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A Case for Spare Air

Discussion in 'Advanced Scuba Discussions' started by certainmisuse, Mar 28, 2019.

  1. 2airishuman

    2airishuman Solo Diver

    # of Dives: 100 - 199
    Location: Greater Minnesota
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    David,

    I dive solo and have made many dives with redundant air in various configurations. Generally at depths less than 30 feet the surface is my reserve. The capable, reasonably fit diver who has the training, experience, and mindset for solo diving can reach the surface with no drama and no difficulty from these depths.

    I don't see any advantages to a Spare Air over a larger pony cylinder with a standard valve with a detachable regulator. Spare Airs are difficult to service and do not provide a way forward when you are ready for a dive that calls for a larger reserve. They do not breathe especially well. They are no less expensive than individual components. They are not materially easier to pack or carry. And due to the lack of a BC connection, you can't use them to inflate the tires on your divemobile.
     
  2. 2airishuman

    2airishuman Solo Diver

    # of Dives: 100 - 199
    Location: Greater Minnesota
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    What if you have a freeflow? How will you know it is still full if you've been leaving the valve open -- they don't have SPGs?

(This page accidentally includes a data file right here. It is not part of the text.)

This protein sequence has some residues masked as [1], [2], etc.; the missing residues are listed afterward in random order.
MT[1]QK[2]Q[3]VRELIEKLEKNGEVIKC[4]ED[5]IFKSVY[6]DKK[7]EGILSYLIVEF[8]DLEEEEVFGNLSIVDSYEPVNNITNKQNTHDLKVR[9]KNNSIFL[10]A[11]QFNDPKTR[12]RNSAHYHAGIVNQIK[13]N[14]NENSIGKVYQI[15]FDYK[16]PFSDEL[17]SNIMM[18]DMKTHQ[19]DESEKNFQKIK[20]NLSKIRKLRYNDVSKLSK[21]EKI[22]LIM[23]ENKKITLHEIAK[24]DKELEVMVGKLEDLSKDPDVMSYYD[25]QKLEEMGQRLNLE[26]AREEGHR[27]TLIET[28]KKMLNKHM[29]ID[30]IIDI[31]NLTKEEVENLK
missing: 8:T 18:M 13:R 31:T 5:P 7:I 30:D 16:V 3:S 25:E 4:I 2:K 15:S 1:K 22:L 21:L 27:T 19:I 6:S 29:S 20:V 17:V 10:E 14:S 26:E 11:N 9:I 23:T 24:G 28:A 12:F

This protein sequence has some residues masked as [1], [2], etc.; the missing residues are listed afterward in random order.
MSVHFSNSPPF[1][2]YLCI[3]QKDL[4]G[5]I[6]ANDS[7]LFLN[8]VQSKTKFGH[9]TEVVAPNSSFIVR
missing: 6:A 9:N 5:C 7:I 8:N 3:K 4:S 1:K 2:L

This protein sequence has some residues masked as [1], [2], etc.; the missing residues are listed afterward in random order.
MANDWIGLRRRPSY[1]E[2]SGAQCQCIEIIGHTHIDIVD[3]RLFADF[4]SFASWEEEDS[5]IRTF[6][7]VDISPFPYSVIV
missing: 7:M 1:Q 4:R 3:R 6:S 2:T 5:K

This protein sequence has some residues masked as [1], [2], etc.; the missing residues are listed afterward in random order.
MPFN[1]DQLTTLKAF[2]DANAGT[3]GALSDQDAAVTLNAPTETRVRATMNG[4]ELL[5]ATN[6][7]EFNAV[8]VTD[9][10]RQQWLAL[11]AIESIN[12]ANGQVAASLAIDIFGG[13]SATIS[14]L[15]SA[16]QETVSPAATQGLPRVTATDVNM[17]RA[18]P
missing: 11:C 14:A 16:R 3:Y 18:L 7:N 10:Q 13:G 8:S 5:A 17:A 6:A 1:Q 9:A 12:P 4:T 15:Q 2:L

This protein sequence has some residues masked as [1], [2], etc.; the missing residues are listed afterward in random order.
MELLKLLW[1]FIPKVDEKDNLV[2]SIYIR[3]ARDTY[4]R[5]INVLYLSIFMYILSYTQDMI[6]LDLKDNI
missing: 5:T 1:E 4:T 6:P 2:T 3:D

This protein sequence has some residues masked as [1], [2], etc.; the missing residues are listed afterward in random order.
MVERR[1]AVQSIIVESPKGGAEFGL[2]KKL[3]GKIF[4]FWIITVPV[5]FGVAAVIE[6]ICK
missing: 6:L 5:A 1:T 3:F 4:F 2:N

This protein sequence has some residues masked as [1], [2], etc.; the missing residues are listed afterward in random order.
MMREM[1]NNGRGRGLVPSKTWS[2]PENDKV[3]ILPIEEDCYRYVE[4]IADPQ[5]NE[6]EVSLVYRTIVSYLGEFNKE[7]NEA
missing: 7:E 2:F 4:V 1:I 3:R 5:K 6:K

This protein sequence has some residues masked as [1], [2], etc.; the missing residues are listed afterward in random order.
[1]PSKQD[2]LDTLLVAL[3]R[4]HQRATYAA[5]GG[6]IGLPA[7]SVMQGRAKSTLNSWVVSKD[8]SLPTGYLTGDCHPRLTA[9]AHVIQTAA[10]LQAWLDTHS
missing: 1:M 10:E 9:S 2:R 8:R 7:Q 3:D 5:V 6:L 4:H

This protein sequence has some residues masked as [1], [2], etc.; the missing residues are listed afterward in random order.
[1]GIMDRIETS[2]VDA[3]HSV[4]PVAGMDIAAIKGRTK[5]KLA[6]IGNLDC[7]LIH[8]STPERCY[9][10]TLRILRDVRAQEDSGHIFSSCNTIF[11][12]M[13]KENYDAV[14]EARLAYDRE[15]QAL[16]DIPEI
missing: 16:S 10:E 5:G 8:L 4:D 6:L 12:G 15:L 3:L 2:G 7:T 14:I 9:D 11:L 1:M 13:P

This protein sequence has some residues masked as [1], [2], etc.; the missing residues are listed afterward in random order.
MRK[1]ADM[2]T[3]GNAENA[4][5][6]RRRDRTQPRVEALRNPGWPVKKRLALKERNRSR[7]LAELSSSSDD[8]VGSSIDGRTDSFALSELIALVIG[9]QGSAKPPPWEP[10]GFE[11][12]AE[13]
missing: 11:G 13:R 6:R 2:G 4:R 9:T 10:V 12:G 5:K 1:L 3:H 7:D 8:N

I carry my pony cylinder slung and with the valve off. The cylinder and its gas supply are secure and accessible when needed. (Also, it has an SPG.) How long to deploy? I don't know, 10 seconds or something, sitll less time than it takes to make a lazy ascent to the surface from 30'.

    Most ScubaBoard pony cylinder discussions, for various reasons, greatly exaggerate the amount of cylinder capacity that is required.

    The typical tidal lung volume for a person at rest is usually given as 500 mL. That works out to 57 breaths per cubic foot. (Tidal volume - Wikipedia). 3 cubic feet would be 170 breaths at rest at the surface.

    A 3cf spare air provides sufficient gas for a direct 60 fpm ascent (no safety stop) from around 60-80 feet for most divers, assuming that the cylinder is at least 90% full at the start of the ascent, and with no surface reserve or time spent at depth before the ascent begins. That doesn't mean it's suitable for such dives because it is unreasonable to make a contingency plan without allowances for at least some time at depth and some time at the surface.
     
  3. R.Chisholm

    R.Chisholm Angel Fish

    # of Dives: 200 - 499
    Location: Switzerland
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    I really don’t see how buying a spare air makes financial sense – especially in the US.

    List price for a spare air 3.0 is ca 289 USD (?) – for a 6 cft tank with a so-so integrated regulator.

    In the US you can buy a 19 cft tank with valve for 120 USD or so and a cheap regulator for 175 USD or so (list prices with absolutely minimal searching on the Internet without considering used, or any other bargains)

    Admittedly this does not include tank bands and bolt snaps.

    You could get the same with a 40 cft tank for little more which should be enough to take you safely from 130 feet to the surface even with a small amount of decompression obligation.

    I suppose the 6 Cft/0.45 l spare air is a bit easier on the ever dwindling luggage allowances for air travel.

    Other than that I can’t really see the point – if you are likely to run out of air at depths where a 6 cft tank will help you would be better off monitoring your supply and taking some additional training if required.